What accounts, platforms or podcasts are worth exploring in the context of youth culture and the world of rugby? Twitter is still the go-to for live games. On Instagram, it’s not just the player’s social media pages that fans follow - the wives and girlfriends of big players hold serious cultural sway too:

Twitter is the go to for real time results, breaking news on injuries. But a lot of people will follow all the main players (and their wives) on IG. The wives and girlfriends are now nearly, if not more, popular than the players. It’s case of for example, ‘I follow Sexton cos I love rugby, my girlfriend follows his wife cos she’s a fashion influencer now.’” Stephen, 29

Outside of the main social media platforms, podcasts and apps provide fans with commentary and analysis:

“My favorite are both the OTB (Off The Ball) rugby podcasts and the Second Captains Podcasts, not to mention the Ultimate Rugby App is good but they now charge for some features.” Neal, 28


Women’s rugby has come on leaps and bounds in the last 2 years as the popularity of the women’s game has increased exponentially. Leinster women’s rugby team is a great example at the forefront of this.

“From my point of view if I owned a brand, I would push creating 4 provincial women’s team in Ireland, similar to the men’s.” Stephen, 29

Despite brilliant initiatives like 20X20 working to elevate women’s sports, there is still inequality when it comes to women’s rugby - they don’t have contracts, have full time jobs etc. An interesting brand example on the subject of women and sports (not rugby specifically) is Nike’s recent TikTok campaign in Italy to encourage women to play sport:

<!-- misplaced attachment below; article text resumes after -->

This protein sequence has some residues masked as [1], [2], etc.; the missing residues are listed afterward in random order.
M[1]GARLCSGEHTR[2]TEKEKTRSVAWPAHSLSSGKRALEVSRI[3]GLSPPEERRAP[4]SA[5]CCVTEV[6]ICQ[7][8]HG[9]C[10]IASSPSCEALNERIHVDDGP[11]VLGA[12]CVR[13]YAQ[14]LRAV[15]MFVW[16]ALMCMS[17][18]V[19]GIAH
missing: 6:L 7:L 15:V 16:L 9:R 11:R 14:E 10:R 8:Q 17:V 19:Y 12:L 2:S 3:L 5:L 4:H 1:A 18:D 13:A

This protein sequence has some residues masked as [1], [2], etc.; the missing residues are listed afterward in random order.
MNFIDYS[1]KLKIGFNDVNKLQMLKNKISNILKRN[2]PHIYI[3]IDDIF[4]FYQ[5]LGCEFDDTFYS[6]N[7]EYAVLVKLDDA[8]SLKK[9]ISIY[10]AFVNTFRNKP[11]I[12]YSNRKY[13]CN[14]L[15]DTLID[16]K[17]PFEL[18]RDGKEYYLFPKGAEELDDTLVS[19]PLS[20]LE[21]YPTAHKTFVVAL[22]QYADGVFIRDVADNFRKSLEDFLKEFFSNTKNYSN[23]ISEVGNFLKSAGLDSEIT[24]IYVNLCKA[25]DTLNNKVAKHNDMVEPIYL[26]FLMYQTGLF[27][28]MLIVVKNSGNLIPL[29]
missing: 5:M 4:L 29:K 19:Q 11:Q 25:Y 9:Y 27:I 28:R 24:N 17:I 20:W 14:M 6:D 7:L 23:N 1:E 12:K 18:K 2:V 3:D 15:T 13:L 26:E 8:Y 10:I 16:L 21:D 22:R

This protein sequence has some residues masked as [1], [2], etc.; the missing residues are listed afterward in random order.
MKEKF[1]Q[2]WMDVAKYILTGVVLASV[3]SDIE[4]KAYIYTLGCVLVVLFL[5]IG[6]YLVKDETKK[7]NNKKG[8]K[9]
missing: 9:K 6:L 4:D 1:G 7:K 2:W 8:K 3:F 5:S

In December, we identified three Milan-based TikTok influencers with a combined following of 11 million. We paired each ‘Muser’ with a Nike elite athlete and watched the fireworks happen. In January, they worked together to co-create a dance based on each of their sports, choreographing routines that the influencers performed on their TikTok accounts, challenging their followers to do the same.”

The growing popularity of the likes of mixed Tag Rugby in the UK, Australia, New Zealand and Ireland is also testament to the rising popularity of women’s rugby and gender equality in sports. In fact, Limerick will be hosting the Tag Rugby World Cup in 2021.


The success of Cheer shows us how, no matter how obscure, niche or elite a sport may appear, there are always universally-relevant stories to tell behind the scenes. When it comes to sponsorship, if you think a certain sport doesn’t have enough traction in popular culture, think about how you could draw out those stories in human, heartfelt and powerfully entertaining ways on relevant platforms.

Everyone needs a Jerry. Who’s your Jerry? How could you be more of a Jerry to others at work?

Brands who want to activate or get involved in rugby or other team sports should think about how you can make the fans experience better by giving them access to things they would not usually have - whether that’s commentary and analysis on the game, or bringing them closer to the people involved in the game.

See also


Sports are in the air here at THINKHOUSE. It’s an Olympic year, the Australian Open is currently on (amidst complaints of poor air quality, charity...